Suppose for a minute that you saw a grown woman walk into a convenience store, buy a pack of Marlboros, stroll back out, and then toss them to her teenage son. Could anyone plausibly argue that this was anything but irresponsible parenting? Circumventing legal age restrictions to enable a habit with known negative health consequences would seem the very definition of it.
It is time to think the same way about tanning beds.
According to a new study in the journal Pediatrics (PDF), use of indoor tanning beds significantly increases a patient’s risk of developing basal cell carcinoma (BCC), a kind of skin cancer and the most frequently diagnosed malignancy in humans. BCC was previously a disease found most commonly in older adults, but the study collected information from patients diagnosed before the age of 50. The results indicate that those with a history of indoor tanning bed use were more likely to have BCC, particularly if they started using them before they turned 20.
The negative consequences of tanning beds—which, the study notes, can deliver 10 to 15 times the ultraviolet radiation that comes from exposure to midday sun—aren’t limited to higher risk of BCC, a cancer that is rarely fatal but potentially disfiguring. The World Health Organization has classified these machines as carcinogens, and reports that people who use them before age 30 increase their risk of melanoma, the deadliest form of skin cancer, by 75 percent. Exposure to these dangers for the purposes of enhanced appearance is ridiculous, and spurious reports of vitamin D-related health benefits from medical charlatans who sell the devices should be ignored.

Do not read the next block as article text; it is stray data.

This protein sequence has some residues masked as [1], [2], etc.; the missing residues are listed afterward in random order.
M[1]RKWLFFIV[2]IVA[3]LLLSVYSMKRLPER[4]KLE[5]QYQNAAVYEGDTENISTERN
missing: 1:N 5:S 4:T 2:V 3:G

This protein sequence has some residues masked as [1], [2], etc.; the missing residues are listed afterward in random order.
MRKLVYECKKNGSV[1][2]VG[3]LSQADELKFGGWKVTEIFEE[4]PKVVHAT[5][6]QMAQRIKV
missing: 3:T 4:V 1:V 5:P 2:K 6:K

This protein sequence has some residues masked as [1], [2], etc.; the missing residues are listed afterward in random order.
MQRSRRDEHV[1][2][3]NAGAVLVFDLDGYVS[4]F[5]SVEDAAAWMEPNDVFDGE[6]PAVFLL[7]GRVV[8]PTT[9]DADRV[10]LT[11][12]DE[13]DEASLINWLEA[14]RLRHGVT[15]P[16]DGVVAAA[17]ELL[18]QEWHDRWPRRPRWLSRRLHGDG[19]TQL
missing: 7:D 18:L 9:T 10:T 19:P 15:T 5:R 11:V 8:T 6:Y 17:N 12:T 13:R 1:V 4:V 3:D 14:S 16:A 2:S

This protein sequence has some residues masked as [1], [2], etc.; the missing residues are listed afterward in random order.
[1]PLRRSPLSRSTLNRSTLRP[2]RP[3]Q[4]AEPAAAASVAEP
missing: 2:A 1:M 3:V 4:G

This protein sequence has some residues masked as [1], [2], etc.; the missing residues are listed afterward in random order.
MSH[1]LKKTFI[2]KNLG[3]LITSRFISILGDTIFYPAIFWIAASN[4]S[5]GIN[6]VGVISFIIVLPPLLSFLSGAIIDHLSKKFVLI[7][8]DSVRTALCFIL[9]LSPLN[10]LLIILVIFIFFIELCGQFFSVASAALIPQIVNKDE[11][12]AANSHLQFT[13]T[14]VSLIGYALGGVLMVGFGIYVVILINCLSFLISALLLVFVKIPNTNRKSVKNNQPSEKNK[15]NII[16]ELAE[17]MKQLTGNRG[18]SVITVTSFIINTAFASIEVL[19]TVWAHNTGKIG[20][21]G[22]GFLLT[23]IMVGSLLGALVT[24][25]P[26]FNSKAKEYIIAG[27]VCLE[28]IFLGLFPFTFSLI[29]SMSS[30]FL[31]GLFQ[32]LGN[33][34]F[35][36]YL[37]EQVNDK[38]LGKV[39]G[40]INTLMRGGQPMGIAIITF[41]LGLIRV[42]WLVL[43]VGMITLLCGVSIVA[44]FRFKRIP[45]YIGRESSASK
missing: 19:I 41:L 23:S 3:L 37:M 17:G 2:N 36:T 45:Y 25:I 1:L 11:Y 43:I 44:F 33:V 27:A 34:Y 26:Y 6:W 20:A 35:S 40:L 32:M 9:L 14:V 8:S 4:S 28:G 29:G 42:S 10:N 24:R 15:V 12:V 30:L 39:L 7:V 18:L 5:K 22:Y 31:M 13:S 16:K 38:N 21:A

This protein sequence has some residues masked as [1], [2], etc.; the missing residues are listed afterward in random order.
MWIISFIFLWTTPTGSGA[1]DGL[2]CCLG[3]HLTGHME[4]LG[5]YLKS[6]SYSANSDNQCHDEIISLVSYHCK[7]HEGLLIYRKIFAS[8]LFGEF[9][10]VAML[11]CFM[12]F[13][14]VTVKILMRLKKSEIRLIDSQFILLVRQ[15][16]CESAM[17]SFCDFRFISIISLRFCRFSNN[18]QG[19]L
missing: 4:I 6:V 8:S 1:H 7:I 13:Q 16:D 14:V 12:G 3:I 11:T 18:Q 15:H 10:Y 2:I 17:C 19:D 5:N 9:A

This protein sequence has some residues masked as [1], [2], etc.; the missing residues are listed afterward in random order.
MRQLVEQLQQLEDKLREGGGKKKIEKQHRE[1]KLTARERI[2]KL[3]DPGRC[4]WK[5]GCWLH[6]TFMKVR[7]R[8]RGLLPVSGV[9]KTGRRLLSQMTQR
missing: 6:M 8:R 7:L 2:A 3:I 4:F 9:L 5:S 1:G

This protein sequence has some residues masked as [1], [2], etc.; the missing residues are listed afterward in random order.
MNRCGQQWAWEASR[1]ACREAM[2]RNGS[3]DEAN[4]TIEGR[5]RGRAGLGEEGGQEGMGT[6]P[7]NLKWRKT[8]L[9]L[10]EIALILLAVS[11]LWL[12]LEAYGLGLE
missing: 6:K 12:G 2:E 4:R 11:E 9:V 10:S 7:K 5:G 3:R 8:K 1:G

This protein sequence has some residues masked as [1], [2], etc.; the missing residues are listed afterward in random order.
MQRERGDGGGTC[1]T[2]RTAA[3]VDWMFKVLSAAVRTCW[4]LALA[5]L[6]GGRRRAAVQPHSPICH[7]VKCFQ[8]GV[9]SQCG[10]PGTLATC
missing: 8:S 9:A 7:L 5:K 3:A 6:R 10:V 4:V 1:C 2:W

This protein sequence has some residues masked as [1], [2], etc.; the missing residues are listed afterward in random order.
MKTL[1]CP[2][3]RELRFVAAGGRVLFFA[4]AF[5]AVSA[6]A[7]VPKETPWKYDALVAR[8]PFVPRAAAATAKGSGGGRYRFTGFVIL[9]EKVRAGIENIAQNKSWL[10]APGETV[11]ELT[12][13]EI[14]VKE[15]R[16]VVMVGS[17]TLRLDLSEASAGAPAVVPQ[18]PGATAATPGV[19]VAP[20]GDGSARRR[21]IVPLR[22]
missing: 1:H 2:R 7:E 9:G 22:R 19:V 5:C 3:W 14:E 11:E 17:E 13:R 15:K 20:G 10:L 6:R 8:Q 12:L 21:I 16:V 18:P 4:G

Yet despite the increased risks, use of indoor tanning beds among teenagers remains widespread. Over 35 percent of white teenage girls use them, and it is estimated that over 2 million adolescents do so at least once a year. Earlier this year, the Food and Drug Administration began requiring warning labels on indoor tanning devices and recommended against use by people under age 18.
But warnings do not go far enough. In 2011, the American Academy of Pediatrics called for an outright ban on use of tanning beds by minors. (Full disclosure: I am an AAP member, but had no role in developing those recommendations.) It noted that 31 states require parental permission for use, but these restrictions had not had an appreciable effect and thus stronger measures were warranted. This month, Washington became the seventh state to bar minors from using tanning beds entirely, and some countries are outlawing the machines altogether.
Plenty of well-intentioned parents who would never dream of buying cigarettes for their kids are all too happy to let them use indoor tanning beds. But it’s past time these machines were thought of in the same way. Melanoma rates are rising year after year in Caucasian patients of both genders, and the increased risk associated with tanning beds is well established.
We don’t let minors buy a carton of Lucky Strikes if they have a note from their mom. Parental permission should no longer be sufficient for kids under 18 to markedly increase their risk of deadly cancers for purely cosmetic reasons.